For example, in Europe, back in the caveman days, there were two groups of people: the Cro-Magnon and the Neanderthals.  They were both basic knuckle-draggers, but there is one important difference.  The Cro-Magnon people survived and the Neanderthals died out.  Why?  I’m convinced that the Cro-Magnon understood the concept of improvement.  It’s pretty far-fetched to consider a bunch of Cro-Magnons sitting around the cave making plans to go to the gym or start an RRSP, but in caveman terms, I think that’s exactly what they did.  Meanwhile, the Neanderthal hillbillies down the block were picking their noses and wondering why they never seemed to get ahead.  If you multiply that situation by, let’s say, 30 thousand years, Darwin and his theory kick in, and suddenly the Neanderthals are wondering where all their friends went.  On the other hand, the Cro-Magnons have all the cool stuff — like circles and pointy sticks and the missionary position.  The layers of knowledge build up, and before you know it, your species is evolving.  In essence, the reason the Cro-Magnon people are the roots of our family tree and the Neanderthals are bones in a museum is that the Cro-Magnons learned how to do things better.  They also knew there was a thing called tomorrow.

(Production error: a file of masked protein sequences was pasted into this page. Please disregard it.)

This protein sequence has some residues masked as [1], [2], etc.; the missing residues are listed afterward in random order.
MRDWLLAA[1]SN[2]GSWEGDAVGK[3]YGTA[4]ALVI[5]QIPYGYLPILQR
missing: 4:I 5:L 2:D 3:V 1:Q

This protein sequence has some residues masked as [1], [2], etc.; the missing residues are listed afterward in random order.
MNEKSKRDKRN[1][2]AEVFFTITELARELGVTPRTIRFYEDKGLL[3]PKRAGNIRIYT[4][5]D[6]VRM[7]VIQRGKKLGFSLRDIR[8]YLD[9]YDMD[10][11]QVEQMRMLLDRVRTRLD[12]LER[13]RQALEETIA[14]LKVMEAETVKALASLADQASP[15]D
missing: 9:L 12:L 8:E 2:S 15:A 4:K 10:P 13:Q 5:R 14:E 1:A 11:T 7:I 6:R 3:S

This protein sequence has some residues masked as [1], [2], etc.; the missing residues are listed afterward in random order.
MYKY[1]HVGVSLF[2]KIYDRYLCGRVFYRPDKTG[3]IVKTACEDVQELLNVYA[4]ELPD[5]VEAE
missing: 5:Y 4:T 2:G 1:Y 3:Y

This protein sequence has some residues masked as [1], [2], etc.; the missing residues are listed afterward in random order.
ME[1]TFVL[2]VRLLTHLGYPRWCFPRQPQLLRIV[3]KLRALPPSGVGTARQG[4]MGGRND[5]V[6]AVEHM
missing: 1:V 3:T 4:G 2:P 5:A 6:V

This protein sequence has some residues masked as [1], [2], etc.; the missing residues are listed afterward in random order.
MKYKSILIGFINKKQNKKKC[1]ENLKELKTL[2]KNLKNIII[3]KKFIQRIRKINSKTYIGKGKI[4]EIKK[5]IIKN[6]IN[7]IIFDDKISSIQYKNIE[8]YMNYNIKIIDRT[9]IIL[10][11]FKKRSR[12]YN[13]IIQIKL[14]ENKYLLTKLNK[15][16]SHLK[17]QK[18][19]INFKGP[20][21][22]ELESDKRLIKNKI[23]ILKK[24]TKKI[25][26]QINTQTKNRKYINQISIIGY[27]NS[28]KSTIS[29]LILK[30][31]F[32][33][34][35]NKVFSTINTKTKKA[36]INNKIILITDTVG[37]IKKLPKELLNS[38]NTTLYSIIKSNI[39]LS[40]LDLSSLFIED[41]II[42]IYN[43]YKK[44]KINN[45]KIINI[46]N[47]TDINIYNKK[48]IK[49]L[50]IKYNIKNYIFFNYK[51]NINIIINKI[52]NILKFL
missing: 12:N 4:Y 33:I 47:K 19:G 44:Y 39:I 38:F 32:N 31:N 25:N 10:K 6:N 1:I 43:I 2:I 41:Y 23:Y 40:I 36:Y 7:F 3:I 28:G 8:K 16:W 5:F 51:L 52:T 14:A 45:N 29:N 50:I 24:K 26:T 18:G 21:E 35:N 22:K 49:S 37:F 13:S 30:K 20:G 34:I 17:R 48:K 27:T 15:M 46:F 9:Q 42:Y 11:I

Here’s the deal: it’s December 31st, no year (because they didn’t have them.)  Grog is sitting around the cave.  Mrs. Grog and the kids are huddled over in the corner, shivering and bitchin’ because it’s cold.  Gender equality wasn’t an issue in those days, so it’s Grog’s job to go out in the snow to get wood for the fire.  Grog grunts and groans and hollers and stomps around, but he does it; it’s a matter of survival.  When everybody’s toasty warm again, Grog is still thinking about how much he hates going out in the cold to get wood.  He’s just a little bit smarter than the average Cro-Magnon, so he understands that the snow is eventually going to go away and wood gathering is going to be a lot easier.  But — and this is way more important — he also knows that the snow is cunning, and it always comes back.  Ding dong!  The light goes on!   Grog says to himself, “Wait a minute!  If I get those useless kids to gather wood all summer, when it’s easy, and pile it over in the corner of the cave, I won’t have to go out in the cold to get it when the snow comes back.”  So Grog “resolves” to gather wood next year or make the kids do it.  Grog has a pile more time in the winter to do things like sharpen his pointy sticks (which makes hunting a lot better.)  The family eats better and more often.  At some point, Grog’s neighbours, two caves down, are going to see this and either put two and two together or ask, “Hey, Grog! You lookin’ fat, dumb and happy.  What’s your secret?”  The family Grog and the whole tribe are on the road to evolution because Grog’s kids are going to grow up and make their kids gather wood, too — “just like I did when I was your age.” From there, it’s only a matter of time before somebody’s going to decide that it would be kinda cool if a guy from Ohio took a stroll on the moon.

That’s why we make resolutions and why — every year — I write them down.  It’s not that I keep them (or even remember some of them) but we all have to try: the survival of our species depends on it.